Q. What is a loss factor?

Q. When leasing commercial office space for the first time, most tenants discover that the amount of space they can actually utilize (the usable square footage or  “USF”) differs dramatically from the amount of space quoted by the landlord in the lease document (the rentable square footage or “RSF”).  This differential is called the “loss factor”, but more importantly, why does this occur?

 

A: The rational explanation

The explanation for this differential is that the landlord is allocating a portion of the building’s unusable (but shared) square footage to all the tenants in the property.  Such unusable square footage would include lobbies, corridors, elevator shafts, stairwells, mechanical (HVAC) rooms, riser closets and shared restrooms.  Thus, the RSF helps to equitably allocate the impact of the shared spaces across all of the tenants in the property.  When cost escalations (such as real estate tax increases) are indexed to a proportionate share (of total space) calculation, the RSF helps to level the paying (sic) field!

What really is happening?

In practice, however, landlords employ the loss factor to “remeasure” the spaces at the conclusion of each and every lease.  [Have you ever noticed that there is no mention of the RSF in any part of the lease document?}  This also applies to lease renewals, so it is conceivable that a tenant who renews its lease can face both a market rate increase (based on real estate cycles) as well as a landlord remeasurement increase - talk about a double whammy!!  Additionally, not only do the measurements increase, but over time the market definition of an acceptable loss factor steadily increases as well.  [One more reason not to engage a landlord agent to negotiate on one’s behalf!]

How to calculate the loss factor

The loss factor is calculated by dividing the difference between the rentable and usable square footages by the rentable number.  For example, if a space is being called 5,000 sf and the usable square footage is 4,000 sf, the loss factor would be (5,000-4,000=1,000/5,000=) 20%.  Be careful not to divide by the usable square footage or the resulting ratio will be even worse!!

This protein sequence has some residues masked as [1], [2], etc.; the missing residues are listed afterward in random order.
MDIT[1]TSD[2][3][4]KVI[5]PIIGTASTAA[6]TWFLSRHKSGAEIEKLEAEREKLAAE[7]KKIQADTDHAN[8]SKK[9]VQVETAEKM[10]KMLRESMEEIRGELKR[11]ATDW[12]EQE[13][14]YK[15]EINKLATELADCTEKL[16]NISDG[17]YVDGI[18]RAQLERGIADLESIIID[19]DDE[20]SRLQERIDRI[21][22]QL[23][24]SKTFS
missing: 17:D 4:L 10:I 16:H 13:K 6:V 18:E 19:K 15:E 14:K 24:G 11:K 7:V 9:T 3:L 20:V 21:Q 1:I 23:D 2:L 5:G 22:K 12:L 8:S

Typical loss factors

For New York City full floor tenants, an acceptable loss factor would fall in the 20-25% range.  For multitenanted properties (more corridors), this range would increase to 30-35%.  In practice, we have seen both higher and lower loss factors, but most will occur in these ranges.  If a loss factor is outside of this range, to us it would scream “something’s unusual with this property/landlord!”

How to minimize the effects

Unfortunately, it is extremely difficult to negotiate a lower RSF number, regardless of who is taking the measurement.  The negotiable portion of the rental equation is always the per square foot rent, which is the multiplier of the RSF.  Here, though, are some tactics for minimizing the impact of the loss factor on rental costs:

  • Always comparison shop - loss factors vary across landlords, so one landlord’s 2,000 sf may equal another’s 2,500 sf;

  • Focus on total costs - landlords are very good at shifting tenants’ focus to the square foot price, which often masks a relatively high loss factor;

  • Ask for the RSF in the lease - landlords hate this, but always push to have the negotiated square foot number represented in the documentation;

  • Request a renewal option - properly worded, a renewal option can protect the tenant against a space remeasurement if the tenant renews beyond the initial lease term;

  • Have an architect prepare a layout - assuming USF’s are equal, different spaces may have varying layout efficiencies due to the shape of the space, location of internal columns, number of windows, size of workstations among other factors.